Decades had passed—I was no longer foreign to this land and its people, I even spoke their language. I had become one of them.

The photo of the installation clearly showed four grown black women. I was confused. I suffered from a temporary sort of mental paralysis. He kept on showing me bronzes, large and small. On paper he showed me concepts for future works, and on walls I saw some bas-reliefs and some of his paintings. On benches and other surfaces were sculptures still in clay form to be casted. My paralyses changed itself to awe.

We entered the house. Mrs. Waddell greeted me as if we were long lost friends. The afternoon was delightful.  After a simple lunch of salads, a quiche I had made, we had a variety of fruits.

I left the modest home with John. We went back through the studio. This time, he opened another door. Various sculpture installations outside patiently awaited my arrival. I saw and touched bronze. I had never done that before. 10,000 years from now these figures would stand for anyone to see and touch. My amazement kept mounting.

I became conscious that not two hours before, upon entering the property, because of my predisposed attitude, my thoughts were only why be in such a god-forsaken place. The occupants must be nuts.

As we walked, I understood the birthing process of each sculpture.  Master John Henry Waddell did not sculpt anything without a reason. It took a while; I became comfortable among male and female nudes all around me. On the shoulders of a tall woman was a child. He called that installation Celebration. We talked about many things. He told me his work could not go out of style because it was not in style. I thought of myself many called a non-conformist. I understood why he found satisfaction in the work he did and not necessarily in the finished product. I smiled a great deal, while Adele Seronde and Ruth Waddell entertained each other.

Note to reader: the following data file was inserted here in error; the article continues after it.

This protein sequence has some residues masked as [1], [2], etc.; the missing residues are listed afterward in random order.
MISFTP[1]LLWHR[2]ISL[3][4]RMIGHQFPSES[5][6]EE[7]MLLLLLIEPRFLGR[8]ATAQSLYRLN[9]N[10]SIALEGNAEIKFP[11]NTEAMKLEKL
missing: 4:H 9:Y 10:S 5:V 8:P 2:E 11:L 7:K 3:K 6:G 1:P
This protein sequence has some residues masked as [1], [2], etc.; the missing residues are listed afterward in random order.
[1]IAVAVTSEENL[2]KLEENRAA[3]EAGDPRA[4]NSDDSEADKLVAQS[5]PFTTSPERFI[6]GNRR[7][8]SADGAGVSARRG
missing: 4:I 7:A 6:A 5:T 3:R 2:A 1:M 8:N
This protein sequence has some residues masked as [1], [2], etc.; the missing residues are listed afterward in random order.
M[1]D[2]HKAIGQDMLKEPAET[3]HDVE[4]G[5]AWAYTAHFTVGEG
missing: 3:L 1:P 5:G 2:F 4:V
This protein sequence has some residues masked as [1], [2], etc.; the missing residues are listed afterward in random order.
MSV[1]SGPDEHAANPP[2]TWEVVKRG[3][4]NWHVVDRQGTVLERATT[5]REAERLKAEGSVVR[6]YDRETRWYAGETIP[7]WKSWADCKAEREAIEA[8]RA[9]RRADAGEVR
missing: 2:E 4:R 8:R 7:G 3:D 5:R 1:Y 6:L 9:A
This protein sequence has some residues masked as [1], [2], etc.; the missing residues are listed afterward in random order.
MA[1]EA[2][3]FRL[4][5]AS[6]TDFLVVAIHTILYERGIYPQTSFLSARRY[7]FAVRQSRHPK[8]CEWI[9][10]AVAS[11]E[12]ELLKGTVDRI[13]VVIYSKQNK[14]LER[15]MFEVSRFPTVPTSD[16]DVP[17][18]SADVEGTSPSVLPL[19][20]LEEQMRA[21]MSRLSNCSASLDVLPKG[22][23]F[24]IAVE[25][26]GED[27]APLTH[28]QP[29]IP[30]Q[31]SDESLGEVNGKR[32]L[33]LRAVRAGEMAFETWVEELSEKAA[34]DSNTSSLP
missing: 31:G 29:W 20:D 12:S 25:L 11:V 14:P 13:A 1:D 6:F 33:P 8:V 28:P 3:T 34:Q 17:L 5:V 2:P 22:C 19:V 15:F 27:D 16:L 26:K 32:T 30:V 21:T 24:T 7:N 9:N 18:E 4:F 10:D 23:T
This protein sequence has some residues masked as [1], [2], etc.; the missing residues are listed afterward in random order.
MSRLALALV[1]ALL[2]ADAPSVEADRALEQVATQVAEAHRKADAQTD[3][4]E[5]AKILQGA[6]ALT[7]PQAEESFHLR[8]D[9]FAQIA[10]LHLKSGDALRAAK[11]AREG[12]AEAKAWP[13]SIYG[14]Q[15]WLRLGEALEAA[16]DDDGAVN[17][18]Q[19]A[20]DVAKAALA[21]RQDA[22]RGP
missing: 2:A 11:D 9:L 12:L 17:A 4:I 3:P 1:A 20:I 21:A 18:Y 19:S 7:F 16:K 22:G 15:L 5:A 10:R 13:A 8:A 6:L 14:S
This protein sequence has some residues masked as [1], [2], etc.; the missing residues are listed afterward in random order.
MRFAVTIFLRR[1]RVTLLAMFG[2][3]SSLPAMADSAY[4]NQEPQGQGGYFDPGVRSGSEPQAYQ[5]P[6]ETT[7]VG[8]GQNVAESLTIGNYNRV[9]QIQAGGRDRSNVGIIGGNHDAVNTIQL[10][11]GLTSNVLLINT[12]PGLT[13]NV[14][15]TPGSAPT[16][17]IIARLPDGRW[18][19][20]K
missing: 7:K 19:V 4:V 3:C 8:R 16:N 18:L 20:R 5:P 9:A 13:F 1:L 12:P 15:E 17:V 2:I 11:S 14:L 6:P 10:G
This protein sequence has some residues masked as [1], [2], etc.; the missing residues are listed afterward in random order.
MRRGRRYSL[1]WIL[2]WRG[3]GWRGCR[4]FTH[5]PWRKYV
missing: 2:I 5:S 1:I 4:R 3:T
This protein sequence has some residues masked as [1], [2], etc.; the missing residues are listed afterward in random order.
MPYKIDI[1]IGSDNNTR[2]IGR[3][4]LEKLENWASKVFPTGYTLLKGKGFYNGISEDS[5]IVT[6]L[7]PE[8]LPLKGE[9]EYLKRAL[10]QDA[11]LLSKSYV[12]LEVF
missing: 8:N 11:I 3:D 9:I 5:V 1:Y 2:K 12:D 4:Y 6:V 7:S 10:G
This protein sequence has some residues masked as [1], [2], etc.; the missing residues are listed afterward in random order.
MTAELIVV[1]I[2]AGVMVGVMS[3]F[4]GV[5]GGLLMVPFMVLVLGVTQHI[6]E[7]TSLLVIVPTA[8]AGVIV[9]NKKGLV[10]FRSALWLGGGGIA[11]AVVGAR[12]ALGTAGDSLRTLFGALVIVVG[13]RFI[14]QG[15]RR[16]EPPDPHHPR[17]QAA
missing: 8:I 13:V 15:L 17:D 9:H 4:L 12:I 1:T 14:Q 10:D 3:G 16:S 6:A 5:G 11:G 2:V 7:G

Finally, I asked about the article on the wall. The sculptures were not outside. I knew about the four girls with black skin, blown to pieces by a bomb in a church in Alabama. I knew they were innocent children, but no sculptures of dismembered children were to be seen in the sculpture garden. The sculptures in the article were not pictured.

John moved a couple of small sculptures from a bench. He sat and I did too. It was time to give me the explanation I had asked about.

This man, an internationally known master of his art, felt bringing the four girls to life as adults, would express his intentions better. I discovered the passion of his soul, and yet the gentleness of his emotions.

Because of our long talk, today I know that each of the figures face one of the cardinal directions. One of them holds a swaddle cloth, symbolizing the children that will not be born of her. Two figures look to the outside as if to wonder what will become of the world they once lived in. One sculpture has a hand upward she faces north. On her raised arm the sculptor wrote Prayer.

It was during our conversation that I asked John where in Alabama I could see this installation. He became sadden. The governor of that state had not accepted this gift. The sculptures were not appropriate for Alabama. The figures of this installation represented Negro women from his state and under his tenure they would not make it to adulthood. That was best for Alabama.

Perhaps due to ignorance, men of power cannot admit to the wrongs of their prejudice. It has been over fifty years since the foundry released the first casting of these four nude Negro women.

Today in the state of Arizona, this installation can be seen and experienced. One can enter the space between the figures.

The bronzes look toward the massive Camelback Mountain. Find them. They are within in a circle—perhaps a circle of life. Visit them, touch the bronze and know that it will outlast your prejudices. The Universalist Unitarian Church where they are is ironically on Lincoln Drive, in Paradise Valley.